Virtual space tourism? Company to launch first VR satellite.

Imagine slipping on a pair of virtual reality goggles and then looking down at the Earth, then turning your head to scan outer space. SpaceVR has just taken a key step toward making that a reality.

Courtesy of SpaceVR
An artist's illustration of SpaceVR's Overview 1 satellite, which is slated to launch in 2017.

Is space the final frontier for virtual reality?

SpaceVR will send the first virtual reality satellite into orbit in 2017 to prepare for virtual space tourism. The box-shaped Overview 1, which includes a camera rig designed to capture 360-degree video, is slated to launch from the International Space Station (ISS) under partnership with aeronautics supplier NanoRacks.

“My dream, when I first had this idea at a hackathon 1.5 years ago, was to launch a VR satellite with NanoRacks,” said Ryan Holmes, CEO and founder of SpaceVR, in a statement. “It seemed crazy and borderline unachievable. Now we are signed, paid, and moving towards something exponentially more borderline unachievable.”

In 2015, the company tried to raise funds with Kickstarter to send a 12-camera rig to the ISS, to capture 360-degree, 3D footage. But the startup fell short of its $500,000 goal and cancelled the project after about a month.

A more conservative second campaign brought in $100,000, with which SpaceVR planned to launch a 4-camera rig that would only shoot 2D footage. But in April, a $1.25 million investment revived the company’s dreams of total space immersion.

The new satellite will feature 4,000 image sensors for high-resolution 3D video. SpaceVR will combine footage from each camera in the rig to produce a 360-degree sphere, viewable on smartphones and VR headsets like the Oculus Rift.

Overview 1 will launch with the help of NanoRacks’s CubeSat Deployer. NanoRacks is a private company that provides commercial hardware and services to the ISS. The supplier began working with SpaceVR in 2015 and has since partnered with Blue Origin, the private aeronautics company founded by Amazon’s Jeff Bezos.

“SpaceVR promises to open a new era in connecting consumers worldwide to the beauty of outer space, and we are ready to be part of that effort,” said Jeffrey Manber, chief executive officer of NanoRacks, in a statement.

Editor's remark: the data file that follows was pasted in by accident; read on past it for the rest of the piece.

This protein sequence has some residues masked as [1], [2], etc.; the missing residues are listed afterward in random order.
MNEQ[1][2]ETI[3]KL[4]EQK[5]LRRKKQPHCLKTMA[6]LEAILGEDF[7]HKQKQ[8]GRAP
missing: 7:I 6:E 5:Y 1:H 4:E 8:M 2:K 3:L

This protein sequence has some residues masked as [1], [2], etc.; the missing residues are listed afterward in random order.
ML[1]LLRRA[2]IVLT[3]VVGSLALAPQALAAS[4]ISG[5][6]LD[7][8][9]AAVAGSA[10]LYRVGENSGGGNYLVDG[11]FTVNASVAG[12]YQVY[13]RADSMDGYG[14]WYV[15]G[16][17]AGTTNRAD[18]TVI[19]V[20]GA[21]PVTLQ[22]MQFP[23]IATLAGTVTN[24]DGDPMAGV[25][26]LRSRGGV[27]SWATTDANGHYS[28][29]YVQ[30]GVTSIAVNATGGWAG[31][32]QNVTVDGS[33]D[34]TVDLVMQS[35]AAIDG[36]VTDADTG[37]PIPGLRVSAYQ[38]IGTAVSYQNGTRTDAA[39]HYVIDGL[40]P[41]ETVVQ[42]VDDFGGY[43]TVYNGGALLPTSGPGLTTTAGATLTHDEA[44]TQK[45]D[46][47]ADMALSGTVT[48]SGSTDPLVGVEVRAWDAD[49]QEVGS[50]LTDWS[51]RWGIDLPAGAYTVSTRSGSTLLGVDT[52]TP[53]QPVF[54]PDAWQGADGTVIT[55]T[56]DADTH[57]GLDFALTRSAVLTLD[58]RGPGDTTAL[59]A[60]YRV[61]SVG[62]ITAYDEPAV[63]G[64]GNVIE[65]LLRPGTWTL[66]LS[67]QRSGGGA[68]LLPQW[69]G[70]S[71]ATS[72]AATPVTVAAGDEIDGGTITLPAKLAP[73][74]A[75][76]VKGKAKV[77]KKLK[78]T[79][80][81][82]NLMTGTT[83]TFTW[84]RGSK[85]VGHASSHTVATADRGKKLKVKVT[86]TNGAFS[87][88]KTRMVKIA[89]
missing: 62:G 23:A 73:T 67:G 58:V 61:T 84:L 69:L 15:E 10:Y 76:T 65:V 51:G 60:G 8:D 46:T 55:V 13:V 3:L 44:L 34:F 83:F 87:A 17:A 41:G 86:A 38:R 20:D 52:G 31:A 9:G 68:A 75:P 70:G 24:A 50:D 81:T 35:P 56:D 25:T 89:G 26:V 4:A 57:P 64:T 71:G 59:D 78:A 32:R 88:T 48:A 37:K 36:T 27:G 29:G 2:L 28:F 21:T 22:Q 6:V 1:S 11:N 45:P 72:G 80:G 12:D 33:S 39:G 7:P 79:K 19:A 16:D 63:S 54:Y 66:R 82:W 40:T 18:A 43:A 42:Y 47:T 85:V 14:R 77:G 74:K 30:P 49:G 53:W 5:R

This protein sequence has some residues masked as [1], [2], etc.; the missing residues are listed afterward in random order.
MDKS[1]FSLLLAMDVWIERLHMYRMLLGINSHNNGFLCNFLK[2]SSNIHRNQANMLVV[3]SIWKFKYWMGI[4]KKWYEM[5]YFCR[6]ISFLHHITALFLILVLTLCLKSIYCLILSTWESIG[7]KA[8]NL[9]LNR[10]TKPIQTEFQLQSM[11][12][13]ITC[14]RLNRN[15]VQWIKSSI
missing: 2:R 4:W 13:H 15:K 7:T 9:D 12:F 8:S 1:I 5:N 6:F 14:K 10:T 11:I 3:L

In past decades, VR was most commonly associated with video games, but recent years have seen a slew of new applications for the fledgling technology. Last year, the New York Times developed a smartphone app that paired news articles with 360-degree panoramic video.

You've read  of  free articles. Subscribe to continue.

Dear Reader,

About a year ago, I happened upon this statement about the Monitor in the Harvard Business Review – under the charming heading of “do things that don’t interest you”:

“Many things that end up” being meaningful, writes social scientist Joseph Grenny, “have come from conference workshops, articles, or online videos that began as a chore and ended with an insight. My work in Kenya, for example, was heavily influenced by a Christian Science Monitor article I had forced myself to read 10 years earlier. Sometimes, we call things ‘boring’ simply because they lie outside the box we are currently in.”

If you were to come up with a punchline to a joke about the Monitor, that would probably be it. We’re seen as being global, fair, insightful, and perhaps a bit too earnest. We’re the bran muffin of journalism.

But you know what? We change lives. And I’m going to argue that we change lives precisely because we force open that too-small box that most human beings think they live in.

The Monitor is a peculiar little publication that’s hard for the world to figure out. We’re run by a church, but we’re not only for church members and we’re not about converting people. We’re known as being fair even as the world becomes as polarized as at any time since the newspaper’s founding in 1908.

We have a mission beyond circulation, we want to bridge divides. We’re about kicking down the door of thought everywhere and saying, “You are bigger and more capable than you realize. And we can prove it.”

If you’re looking for bran muffin journalism, you can subscribe to the Monitor for $15. You’ll get the Monitor Weekly magazine, the Monitor Daily email, and unlimited access to

QR Code to Virtual space tourism? Company to launch first VR satellite.
Read this article in
QR Code to Subscription page
Start your subscription today